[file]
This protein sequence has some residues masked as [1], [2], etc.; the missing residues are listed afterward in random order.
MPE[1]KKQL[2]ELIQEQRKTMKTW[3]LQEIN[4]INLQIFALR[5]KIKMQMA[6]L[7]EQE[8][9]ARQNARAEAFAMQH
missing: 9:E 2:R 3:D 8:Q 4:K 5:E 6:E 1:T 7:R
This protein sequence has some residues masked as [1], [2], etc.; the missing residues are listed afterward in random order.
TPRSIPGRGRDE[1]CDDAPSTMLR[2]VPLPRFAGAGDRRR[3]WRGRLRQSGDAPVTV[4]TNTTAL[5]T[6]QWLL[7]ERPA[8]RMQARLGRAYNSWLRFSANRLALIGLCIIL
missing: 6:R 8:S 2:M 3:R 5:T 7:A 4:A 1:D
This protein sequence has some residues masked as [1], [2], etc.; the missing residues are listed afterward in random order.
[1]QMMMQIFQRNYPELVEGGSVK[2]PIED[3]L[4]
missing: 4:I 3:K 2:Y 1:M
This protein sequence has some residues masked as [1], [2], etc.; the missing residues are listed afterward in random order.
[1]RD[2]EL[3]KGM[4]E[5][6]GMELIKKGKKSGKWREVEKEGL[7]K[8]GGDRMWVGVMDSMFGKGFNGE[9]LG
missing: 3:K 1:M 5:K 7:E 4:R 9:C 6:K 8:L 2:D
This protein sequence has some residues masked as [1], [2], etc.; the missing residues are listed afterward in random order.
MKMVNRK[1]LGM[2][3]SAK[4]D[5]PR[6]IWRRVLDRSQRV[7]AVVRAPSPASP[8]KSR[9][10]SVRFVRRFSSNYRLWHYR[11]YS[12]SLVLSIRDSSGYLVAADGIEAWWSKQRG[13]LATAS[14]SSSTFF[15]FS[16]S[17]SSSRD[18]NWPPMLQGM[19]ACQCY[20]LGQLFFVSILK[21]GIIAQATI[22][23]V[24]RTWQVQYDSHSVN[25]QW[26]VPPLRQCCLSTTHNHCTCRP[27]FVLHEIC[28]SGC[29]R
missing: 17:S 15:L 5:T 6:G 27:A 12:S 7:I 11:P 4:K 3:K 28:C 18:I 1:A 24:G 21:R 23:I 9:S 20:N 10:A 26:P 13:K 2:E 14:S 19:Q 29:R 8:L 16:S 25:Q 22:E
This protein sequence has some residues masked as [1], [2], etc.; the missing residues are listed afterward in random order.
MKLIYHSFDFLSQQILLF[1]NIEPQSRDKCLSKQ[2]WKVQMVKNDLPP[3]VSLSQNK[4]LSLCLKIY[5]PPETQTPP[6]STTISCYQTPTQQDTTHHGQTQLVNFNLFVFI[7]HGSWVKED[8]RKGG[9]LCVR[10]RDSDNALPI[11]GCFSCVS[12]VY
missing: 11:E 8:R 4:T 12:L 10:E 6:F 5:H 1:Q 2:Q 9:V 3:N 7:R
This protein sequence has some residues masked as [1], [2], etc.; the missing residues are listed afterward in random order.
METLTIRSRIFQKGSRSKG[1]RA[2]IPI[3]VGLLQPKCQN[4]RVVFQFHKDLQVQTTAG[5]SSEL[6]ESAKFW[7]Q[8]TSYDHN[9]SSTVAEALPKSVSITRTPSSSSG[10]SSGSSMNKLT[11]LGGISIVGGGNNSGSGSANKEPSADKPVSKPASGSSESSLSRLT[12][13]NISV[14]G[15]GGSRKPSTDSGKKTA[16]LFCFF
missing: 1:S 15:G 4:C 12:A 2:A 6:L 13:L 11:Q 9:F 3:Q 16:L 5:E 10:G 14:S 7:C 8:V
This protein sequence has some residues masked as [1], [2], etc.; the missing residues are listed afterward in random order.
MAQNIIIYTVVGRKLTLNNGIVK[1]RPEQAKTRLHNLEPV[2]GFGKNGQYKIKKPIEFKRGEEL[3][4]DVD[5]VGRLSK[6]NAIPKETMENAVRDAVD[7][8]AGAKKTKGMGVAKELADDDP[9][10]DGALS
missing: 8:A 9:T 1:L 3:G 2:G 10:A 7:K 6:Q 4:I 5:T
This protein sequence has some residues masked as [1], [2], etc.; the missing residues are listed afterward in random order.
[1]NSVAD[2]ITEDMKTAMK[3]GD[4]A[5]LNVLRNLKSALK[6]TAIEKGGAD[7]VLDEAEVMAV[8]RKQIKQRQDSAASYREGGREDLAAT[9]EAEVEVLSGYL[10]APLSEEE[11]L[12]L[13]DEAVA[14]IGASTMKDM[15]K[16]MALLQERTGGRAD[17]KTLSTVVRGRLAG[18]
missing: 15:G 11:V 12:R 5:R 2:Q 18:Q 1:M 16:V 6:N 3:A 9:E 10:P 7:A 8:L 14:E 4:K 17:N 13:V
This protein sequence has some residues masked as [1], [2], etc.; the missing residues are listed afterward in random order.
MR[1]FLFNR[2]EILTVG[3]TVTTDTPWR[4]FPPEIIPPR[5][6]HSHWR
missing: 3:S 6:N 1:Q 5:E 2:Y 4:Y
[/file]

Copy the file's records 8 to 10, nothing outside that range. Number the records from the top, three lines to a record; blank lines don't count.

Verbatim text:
This protein sequence has some residues masked as [1], [2], etc.; the missing residues are listed afterward in random order.
MAQNIIIYTVVGRKLTLNNGIVK[1]RPEQAKTRLHNLEPV[2]GFGKNGQYKIKKPIEFKRGEEL[3][4]DVD[5]VGRLSK[6]NAIPKETMENAVRDAVD[7][8]AGAKKTKGMGVAKELADDDP[9][10]DGALS
missing: 8:A 9:T 1:L 3:G 2:G 10:A 7:K 6:Q 4:I 5:T
This protein sequence has some residues masked as [1], [2], etc.; the missing residues are listed afterward in random order.
[1]NSVAD[2]ITEDMKTAMK[3]GD[4]A[5]LNVLRNLKSALK[6]TAIEKGGAD[7]VLDEAEVMAV[8]RKQIKQRQDSAASYREGGREDLAAT[9]EAEVEVLSGYL[10]APLSEEE[11]L[12]L[13]DEAVA[14]IGASTMKDM[15]K[16]MALLQERTGGRAD[17]KTLSTVVRGRLAG[18]
missing: 15:G 11:V 12:R 5:R 2:Q 18:Q 1:M 16:V 6:N 3:A 9:E 10:P 7:A 8:L 14:E 4:K 17:N 13:V
This protein sequence has some residues masked as [1], [2], etc.; the missing residues are listed afterward in random order.
MR[1]FLFNR[2]EILTVG[3]TVTTDTPWR[4]FPPEIIPPR[5][6]HSHWR
missing: 3:S 6:N 1:Q 5:E 2:Y 4:Y